Students who take Java Web Services training from Intertech will learn the differences between SOAP-based and REST-style services, as well as why both approaches are considered superior to distributed-object architecture, such as Java EE and .NET frameworks. Web service clients written in Perl, Ruby and Java are provided to illustrate the language neutrality of web services.
Introductory training classes cover the basics of writing, deploying and consuming SOAP-based services in Core Java, various ways to inspect web service at the wire level and the relationship between core Java and Metro. We also explain the service contract, which is a WSDL (Web Service Definition Language) document in SOAP-based services. Students in Intertech’s Java web services training learn about the standard issues of web service style and encoding, as well as the difference between wrapped and unwrapped variations of document style. The role of the utility wsimport is explained, including how it can ease the task of writing Java clients against commercial web services and how the wsgen utility figures in the distinction between document-style and rpc-style web services. The basics of JAX-B (Java API for SML-Binding) also are covered.
SOAP and logical handlers are explained, along with the structure of a SOAP message and the distinction between SOAP 1.1 and SOAP 1.2. Intertech instructors explain how transport-level messages can be accessed and manipulated in JAX-WS, as well as provide a review of JAX-WS support for transporting binary data with an emphasis on MTOM (Message Transmission Optimization Mechanism). Java Web Services training students receive a technical analysis of what comprises a REST-style service (WebService Provider, HttpServlet, Jersey Plain Old Java Object and restlet along them) and gain an understanding of various approaches to delivering a Java-based RESTful service. The use of a WADL (Web Application Definition Language) is explored, along with the JAX-P (Java API for XML-Processing) packages.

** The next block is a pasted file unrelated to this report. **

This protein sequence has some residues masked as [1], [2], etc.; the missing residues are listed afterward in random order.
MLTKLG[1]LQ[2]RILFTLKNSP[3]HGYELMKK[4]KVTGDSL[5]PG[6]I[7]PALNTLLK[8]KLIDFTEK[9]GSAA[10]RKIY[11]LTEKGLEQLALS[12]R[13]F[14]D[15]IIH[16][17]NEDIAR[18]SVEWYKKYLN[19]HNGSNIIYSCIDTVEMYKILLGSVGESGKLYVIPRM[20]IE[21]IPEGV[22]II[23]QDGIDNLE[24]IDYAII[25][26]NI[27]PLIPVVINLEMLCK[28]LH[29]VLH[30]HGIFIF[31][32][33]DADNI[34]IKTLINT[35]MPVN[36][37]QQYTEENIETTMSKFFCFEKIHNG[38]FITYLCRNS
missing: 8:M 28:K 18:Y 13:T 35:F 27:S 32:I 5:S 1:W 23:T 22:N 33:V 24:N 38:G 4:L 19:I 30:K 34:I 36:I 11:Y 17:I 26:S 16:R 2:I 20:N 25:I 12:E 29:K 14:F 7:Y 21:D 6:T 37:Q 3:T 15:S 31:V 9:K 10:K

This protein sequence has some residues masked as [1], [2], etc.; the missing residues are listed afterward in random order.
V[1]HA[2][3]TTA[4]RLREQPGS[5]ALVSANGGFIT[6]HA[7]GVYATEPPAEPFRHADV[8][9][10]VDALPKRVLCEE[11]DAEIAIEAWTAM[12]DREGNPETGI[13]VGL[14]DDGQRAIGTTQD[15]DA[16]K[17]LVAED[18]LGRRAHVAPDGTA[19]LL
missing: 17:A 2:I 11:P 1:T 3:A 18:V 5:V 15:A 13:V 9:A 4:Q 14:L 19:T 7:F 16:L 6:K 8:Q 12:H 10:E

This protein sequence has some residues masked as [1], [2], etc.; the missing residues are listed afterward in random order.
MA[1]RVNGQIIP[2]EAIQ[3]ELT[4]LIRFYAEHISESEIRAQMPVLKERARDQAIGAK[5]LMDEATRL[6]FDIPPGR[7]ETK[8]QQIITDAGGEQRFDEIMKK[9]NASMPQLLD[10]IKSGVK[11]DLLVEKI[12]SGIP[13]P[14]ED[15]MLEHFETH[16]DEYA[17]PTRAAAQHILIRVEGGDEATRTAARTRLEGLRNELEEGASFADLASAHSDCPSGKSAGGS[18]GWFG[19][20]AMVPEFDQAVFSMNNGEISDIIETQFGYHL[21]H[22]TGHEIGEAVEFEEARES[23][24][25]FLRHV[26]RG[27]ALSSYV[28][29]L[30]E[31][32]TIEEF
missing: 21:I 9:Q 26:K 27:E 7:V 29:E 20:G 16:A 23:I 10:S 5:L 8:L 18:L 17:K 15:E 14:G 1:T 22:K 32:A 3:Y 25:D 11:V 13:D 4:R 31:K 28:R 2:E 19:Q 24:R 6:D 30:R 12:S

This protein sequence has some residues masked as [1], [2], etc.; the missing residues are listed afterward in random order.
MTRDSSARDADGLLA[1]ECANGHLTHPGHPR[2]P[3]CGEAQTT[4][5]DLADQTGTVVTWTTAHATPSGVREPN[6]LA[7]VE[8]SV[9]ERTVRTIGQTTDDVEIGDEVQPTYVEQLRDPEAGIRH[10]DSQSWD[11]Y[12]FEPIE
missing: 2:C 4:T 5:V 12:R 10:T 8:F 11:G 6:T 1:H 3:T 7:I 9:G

Web Services security is another important course area, including real-world requirements for both SOAP-based and REST-style web services. Key top topics include mutual challenge and message confidentiality, users-roles security and WS-Security, and Container-managed security. Through examples, students learn to clarify transport-level security, particularly under HTTPS. Students also review what comes with a Java Application Server (JAS): an EJB container, a messaging system, a naming service, an integrated database system, and the like. Throughout the Java web services training course, code examples are provided, including a SOAP-based service implemented as a stateless EJB Web Service and Web Service Provider instances deployed through embedded Tomcat.
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